A crowd of people protesting gun violence gathered on the steps of the state Capitol this morning. They called for state lawmakers to pass legislation that would strengthen restrictions on guns in Wisconsin.
In October, Governor Tony Evers ordered lawmakers to meet in a special legislative session to consider two bills related to gun control.
One bill would allow courts to take away a person’s guns when law enforcement or family members say a person may pose a danger to themselves or others. Seventeen states have passed similar red flag laws.
The other bill would require gun sellers to conduct background checks on their customers. Evers pointed to the importance and popularity of these gun safety measures when he called the special session in October.
“Eighty percent of Wisconsinites support universal background checks and extreme risk protection orders including those who are gun owners,” said Evers. “These are common sense solutions.”
Evers’ numbers come from the Marquette Law School’s August poll, which found that only sixteen percent of Wisconsinites opposed background checks. The poll also found that 81 percent of households who had guns supported red flag laws. Former Wisconsin governor Scott Walker signed red flag bill into law in 2014, but that bill only applied to an individual’s spouse.
But the top two Republican lawmakers say they don’t plan to consider the bills. House Speaker Robin Vos says the GOP will not entertain proposals that infringe on constitutional rights.
Senate Majority Leader Scott Fitzgerald was equally dismissive last week.
“Both of those in Republican-controlled legislatures are non-starters,” said Fitzgerald. “We’ll gavel it in because we’re required to, but we’ll also gavel it out. I’ve talked to Vos about this many times, and I just don’t see it happening.”
But today’s crowd in front of the capitol steps were in favor of increased gun restrictions.
Heather Driscoll, a volunteer for gun safety advocacy group Moms Demand Action, said gun access is what allowed her father to die from suicide.
“Over the course of a few weeks he mad e it clear that he had a death wish,” said Driscoll. “On May 27, 1982, he called his counselor and told him he was going to kill himself. My mom did not know about that call. My dad drove down a gravel road and he shot himself with a Magnum 44 in the chest. And what kills me is not knowing if he regretted shooting himself after pulling the trigger, because most of the time if you shoot y ourself with a gun there are no second chances.”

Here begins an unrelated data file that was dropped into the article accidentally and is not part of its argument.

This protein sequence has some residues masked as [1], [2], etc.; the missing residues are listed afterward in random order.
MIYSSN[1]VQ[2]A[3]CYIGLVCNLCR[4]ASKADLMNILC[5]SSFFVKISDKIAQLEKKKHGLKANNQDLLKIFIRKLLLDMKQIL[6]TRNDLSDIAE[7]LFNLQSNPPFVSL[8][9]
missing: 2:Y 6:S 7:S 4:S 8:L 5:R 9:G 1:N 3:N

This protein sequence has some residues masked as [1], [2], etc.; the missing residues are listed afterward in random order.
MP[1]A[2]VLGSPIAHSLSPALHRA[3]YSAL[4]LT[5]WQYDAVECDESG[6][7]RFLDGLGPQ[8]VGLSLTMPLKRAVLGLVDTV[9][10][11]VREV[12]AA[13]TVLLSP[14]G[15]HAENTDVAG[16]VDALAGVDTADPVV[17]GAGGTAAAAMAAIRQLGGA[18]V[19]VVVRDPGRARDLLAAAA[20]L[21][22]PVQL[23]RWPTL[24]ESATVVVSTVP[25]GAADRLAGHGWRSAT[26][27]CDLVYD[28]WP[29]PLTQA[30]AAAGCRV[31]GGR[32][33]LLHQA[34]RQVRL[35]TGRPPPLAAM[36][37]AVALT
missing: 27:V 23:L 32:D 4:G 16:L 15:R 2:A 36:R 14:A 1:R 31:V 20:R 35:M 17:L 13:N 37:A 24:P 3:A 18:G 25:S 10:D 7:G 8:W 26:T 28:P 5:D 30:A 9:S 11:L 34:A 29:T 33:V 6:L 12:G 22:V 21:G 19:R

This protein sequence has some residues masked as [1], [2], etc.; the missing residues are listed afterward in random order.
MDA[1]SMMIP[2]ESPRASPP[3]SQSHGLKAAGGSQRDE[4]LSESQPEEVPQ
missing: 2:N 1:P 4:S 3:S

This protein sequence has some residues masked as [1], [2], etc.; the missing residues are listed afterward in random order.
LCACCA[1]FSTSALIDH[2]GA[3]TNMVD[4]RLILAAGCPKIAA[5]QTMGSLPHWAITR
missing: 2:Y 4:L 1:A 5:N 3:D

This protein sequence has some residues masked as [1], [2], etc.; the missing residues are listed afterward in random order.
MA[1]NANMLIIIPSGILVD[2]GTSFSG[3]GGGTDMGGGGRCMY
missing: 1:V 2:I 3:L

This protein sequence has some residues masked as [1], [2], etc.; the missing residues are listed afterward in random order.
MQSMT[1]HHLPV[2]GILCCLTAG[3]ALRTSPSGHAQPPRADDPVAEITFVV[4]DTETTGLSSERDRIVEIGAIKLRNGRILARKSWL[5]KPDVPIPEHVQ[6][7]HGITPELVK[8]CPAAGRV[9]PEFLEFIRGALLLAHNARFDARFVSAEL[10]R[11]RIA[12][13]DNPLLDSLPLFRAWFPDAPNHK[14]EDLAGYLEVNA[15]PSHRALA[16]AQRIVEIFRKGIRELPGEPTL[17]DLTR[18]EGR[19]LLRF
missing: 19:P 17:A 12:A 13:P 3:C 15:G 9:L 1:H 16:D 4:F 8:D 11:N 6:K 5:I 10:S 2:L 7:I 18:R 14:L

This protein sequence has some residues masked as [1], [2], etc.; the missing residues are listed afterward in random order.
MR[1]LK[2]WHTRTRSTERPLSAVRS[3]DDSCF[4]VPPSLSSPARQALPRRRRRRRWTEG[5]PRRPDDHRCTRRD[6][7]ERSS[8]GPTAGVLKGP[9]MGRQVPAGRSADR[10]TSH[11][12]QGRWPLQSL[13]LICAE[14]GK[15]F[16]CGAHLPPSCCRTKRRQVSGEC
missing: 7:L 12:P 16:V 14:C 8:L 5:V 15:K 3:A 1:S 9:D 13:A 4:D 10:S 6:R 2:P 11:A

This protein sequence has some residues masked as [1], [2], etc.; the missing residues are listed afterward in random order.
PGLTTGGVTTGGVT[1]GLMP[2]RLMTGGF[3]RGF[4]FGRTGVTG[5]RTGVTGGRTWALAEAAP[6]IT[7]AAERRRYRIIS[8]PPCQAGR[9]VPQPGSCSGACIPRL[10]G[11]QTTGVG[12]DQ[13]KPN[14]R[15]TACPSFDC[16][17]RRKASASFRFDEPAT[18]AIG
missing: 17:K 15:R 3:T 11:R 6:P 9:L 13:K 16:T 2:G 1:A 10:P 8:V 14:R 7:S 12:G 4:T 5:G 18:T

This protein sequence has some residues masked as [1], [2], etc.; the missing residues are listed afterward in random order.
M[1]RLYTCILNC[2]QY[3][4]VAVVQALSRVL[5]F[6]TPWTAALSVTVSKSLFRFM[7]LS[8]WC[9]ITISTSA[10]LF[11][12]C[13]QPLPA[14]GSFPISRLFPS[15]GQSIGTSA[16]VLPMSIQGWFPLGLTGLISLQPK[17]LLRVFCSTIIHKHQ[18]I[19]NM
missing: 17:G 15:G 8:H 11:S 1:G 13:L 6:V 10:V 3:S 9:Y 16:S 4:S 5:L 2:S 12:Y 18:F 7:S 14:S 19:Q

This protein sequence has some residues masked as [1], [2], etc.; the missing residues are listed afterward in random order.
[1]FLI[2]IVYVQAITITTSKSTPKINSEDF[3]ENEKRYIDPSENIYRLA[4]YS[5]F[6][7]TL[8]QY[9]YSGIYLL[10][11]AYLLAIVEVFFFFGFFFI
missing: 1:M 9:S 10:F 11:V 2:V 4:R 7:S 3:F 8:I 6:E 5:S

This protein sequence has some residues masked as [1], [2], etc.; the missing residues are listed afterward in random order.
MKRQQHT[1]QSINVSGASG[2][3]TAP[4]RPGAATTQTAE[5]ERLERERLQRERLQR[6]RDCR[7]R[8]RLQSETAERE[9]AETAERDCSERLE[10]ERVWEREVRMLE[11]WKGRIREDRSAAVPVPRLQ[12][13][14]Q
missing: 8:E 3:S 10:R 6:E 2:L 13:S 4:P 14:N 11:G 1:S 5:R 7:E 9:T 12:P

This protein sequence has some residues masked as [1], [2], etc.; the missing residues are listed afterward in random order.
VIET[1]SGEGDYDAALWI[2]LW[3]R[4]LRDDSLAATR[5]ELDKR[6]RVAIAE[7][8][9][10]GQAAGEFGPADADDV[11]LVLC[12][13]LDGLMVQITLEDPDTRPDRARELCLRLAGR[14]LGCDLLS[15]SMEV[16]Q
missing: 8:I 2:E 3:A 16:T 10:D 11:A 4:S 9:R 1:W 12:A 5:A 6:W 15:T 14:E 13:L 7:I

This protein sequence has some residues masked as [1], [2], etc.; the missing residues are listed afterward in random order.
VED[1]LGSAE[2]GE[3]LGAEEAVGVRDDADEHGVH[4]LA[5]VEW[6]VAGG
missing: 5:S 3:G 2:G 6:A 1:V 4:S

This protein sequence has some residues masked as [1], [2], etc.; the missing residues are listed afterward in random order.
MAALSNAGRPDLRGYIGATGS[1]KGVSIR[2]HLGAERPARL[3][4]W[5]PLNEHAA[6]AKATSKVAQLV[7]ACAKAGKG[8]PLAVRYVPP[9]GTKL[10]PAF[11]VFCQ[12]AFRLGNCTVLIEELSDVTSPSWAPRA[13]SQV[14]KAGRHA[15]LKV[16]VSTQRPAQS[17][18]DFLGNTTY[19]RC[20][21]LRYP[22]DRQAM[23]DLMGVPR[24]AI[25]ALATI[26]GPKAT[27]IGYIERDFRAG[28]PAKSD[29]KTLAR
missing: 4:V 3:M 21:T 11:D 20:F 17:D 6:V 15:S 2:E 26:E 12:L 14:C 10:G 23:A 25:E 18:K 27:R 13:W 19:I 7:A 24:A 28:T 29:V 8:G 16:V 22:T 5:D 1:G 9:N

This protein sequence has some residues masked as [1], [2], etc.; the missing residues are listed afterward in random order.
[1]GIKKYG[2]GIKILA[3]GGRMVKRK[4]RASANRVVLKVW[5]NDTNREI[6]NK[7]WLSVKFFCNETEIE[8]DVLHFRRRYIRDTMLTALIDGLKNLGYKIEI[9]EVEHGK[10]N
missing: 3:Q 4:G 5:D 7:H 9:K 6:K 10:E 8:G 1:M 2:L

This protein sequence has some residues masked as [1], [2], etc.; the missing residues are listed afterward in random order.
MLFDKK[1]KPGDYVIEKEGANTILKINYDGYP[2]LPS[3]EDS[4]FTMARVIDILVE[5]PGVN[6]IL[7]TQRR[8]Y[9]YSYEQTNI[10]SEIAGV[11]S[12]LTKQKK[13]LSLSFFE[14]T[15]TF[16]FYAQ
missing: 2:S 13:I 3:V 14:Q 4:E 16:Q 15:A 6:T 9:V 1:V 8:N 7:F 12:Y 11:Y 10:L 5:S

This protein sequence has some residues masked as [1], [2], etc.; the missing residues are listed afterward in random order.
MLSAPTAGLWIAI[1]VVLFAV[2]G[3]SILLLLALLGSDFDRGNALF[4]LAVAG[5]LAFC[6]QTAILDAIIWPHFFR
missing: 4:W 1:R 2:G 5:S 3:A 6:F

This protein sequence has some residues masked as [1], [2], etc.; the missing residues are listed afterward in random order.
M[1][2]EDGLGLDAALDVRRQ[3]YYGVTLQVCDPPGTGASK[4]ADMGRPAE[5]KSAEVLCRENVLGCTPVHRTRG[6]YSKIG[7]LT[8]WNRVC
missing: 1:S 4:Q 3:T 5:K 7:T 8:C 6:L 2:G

A study published in the American Journal of Public Health found that firearms are the most lethal method of death by suicide. Darryl Morin, the leader of an advocacy group called Forward Latino, said people should take this into account when calling gun violence a city problem.
“We know according to the center of disease control that seventy-one percent of gun deaths in the state of Wisconsin is actually by suicide, by those choosing to take their own lives, primarily in the rural areas,” said Morin.
The problem facing many gun control advocates is that all actions must be taken at the state level. Wisconsin has a state law that prevents local gun regulation unless the suggested regulation is no more stringent than a state statute. Debra Gillespie, founder of Mothers Against Gun Violence, knows how difficult it can be to regulate guns.
“Mothers Against Gun Violence was founded after my only son was murdered by a felon with a gun,” said Gillespie. “I needed some way to mobilize people and legislators. I was able to push local legislation and try to push state legislation, but back then we didn’t succeed.”
The Assembly was still meeting by the time of broadcast.